My roles at VUMC have been diverse and rewarding. Initially as a Ventricular Assist Device (VAD) nurse practitioner (NP), I educated staff, patients, and families on VAD function and care. I managed the care of these patients who were either waiting for a heart transplant or were to live out their life supported by a VAD. This role encompassed being in the OR assisting with VAD implantation to placement in their home that included community VAD education. I continued to see these patients in clinic for ongoing heart failure management and VAD interrogation and maintenance. My role expanded to include being a Heart Transplant NP and involved assisting a multi-disciplinary team with evaluating advanced heart failure patients for transplantation, managing their heart failure pre-transplant, and once transplanted, managing them as immunocompromised patients in the CVICU and after discharge.
My role completely changed in 2011 when I was given the opportunity to join a new team as a Neurosurgery inpatient NP. In this role, I help manage the care of cerebrovascular patients in the Neuro Care ICU and movement disorder patients after surgery. My focus is to assure that these patients are safe to discharge to home or a rehabilitation facility and provide them and their families with the necessary discharge instructions/education for ongoing care.
Moving from an extensive cardiac background to becoming a neurosurgery novice is extremely challenging. Neurosurgeons, residents and NP colleagues have helped me climb this steep learning curve. Moving to this new specialty allowed me to learn much more and to expand my NP role to care for a more diverse patient population. Daily, I have an opportunity to help patients who suffer from trigeminal neuralgia, epilepsy, essential tremor and Parkinson's disease, by managing their post-operative care and providing individualized education after they have undergone microvascular decompression, neuropace and deep brain stimulation (DBS) surgeries respectively.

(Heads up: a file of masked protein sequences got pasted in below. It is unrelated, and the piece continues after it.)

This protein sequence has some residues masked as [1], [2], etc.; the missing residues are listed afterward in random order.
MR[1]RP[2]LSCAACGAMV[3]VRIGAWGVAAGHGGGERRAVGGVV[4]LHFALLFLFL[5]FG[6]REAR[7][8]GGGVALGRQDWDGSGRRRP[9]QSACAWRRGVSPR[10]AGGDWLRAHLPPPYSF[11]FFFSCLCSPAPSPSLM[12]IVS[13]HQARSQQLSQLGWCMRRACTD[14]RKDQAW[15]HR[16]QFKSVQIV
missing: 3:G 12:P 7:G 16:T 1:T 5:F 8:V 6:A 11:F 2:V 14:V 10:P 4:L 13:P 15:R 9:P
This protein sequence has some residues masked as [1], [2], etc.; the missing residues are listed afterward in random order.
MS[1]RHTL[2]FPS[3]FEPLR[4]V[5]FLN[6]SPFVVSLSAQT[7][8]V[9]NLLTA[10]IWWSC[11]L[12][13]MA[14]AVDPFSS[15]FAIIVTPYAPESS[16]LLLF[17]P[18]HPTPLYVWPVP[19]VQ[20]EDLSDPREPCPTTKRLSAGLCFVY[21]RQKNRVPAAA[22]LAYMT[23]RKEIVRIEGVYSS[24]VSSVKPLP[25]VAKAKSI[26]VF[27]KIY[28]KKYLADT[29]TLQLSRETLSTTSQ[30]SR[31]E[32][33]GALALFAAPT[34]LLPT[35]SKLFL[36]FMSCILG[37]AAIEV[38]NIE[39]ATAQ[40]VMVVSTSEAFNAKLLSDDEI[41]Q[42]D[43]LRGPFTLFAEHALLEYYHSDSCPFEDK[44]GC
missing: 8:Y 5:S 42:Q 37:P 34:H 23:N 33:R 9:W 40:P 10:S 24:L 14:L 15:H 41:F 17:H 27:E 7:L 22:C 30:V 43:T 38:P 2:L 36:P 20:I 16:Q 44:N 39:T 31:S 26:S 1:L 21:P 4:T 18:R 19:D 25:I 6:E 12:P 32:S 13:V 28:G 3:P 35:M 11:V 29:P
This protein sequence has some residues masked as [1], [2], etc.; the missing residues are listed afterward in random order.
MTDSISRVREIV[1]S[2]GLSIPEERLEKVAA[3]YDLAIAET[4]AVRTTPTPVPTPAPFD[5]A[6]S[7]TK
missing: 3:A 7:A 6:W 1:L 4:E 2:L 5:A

Many of my professional accomplishments bring me joy, such as developing a written progressive Neurosurgery Orientation Plan for Nurse Practitioner and Physician Assistants, lecturing at Vanderbilt's School of Nursing on Subarachnoid Hemorrhage and Heart Transplantation, presenting classes to Belmont nursing students, presenting AP Grand Rounds on VAD/Transplantation, and having a poster accepted at a national conference for NPs on improved quality of life after DBS surgery. My most important professional accomplishment is working daily, on communications and relationships with patients, families, physicians, advance practice nurses, nurses and the entire health care team.
My interests are reading, movies, quilting and my family. I teach quilting classes and enter quilts to be judged in shows. My husband of 28 years, is a physician at Fort Campbell and we have three children. My daughter is starting at Vanderbilt's School of Nursing to become a mental health NP. I have a son who graduated from Northwestern and is a programmer in Franklin and another son entering graduate school at University of Miami.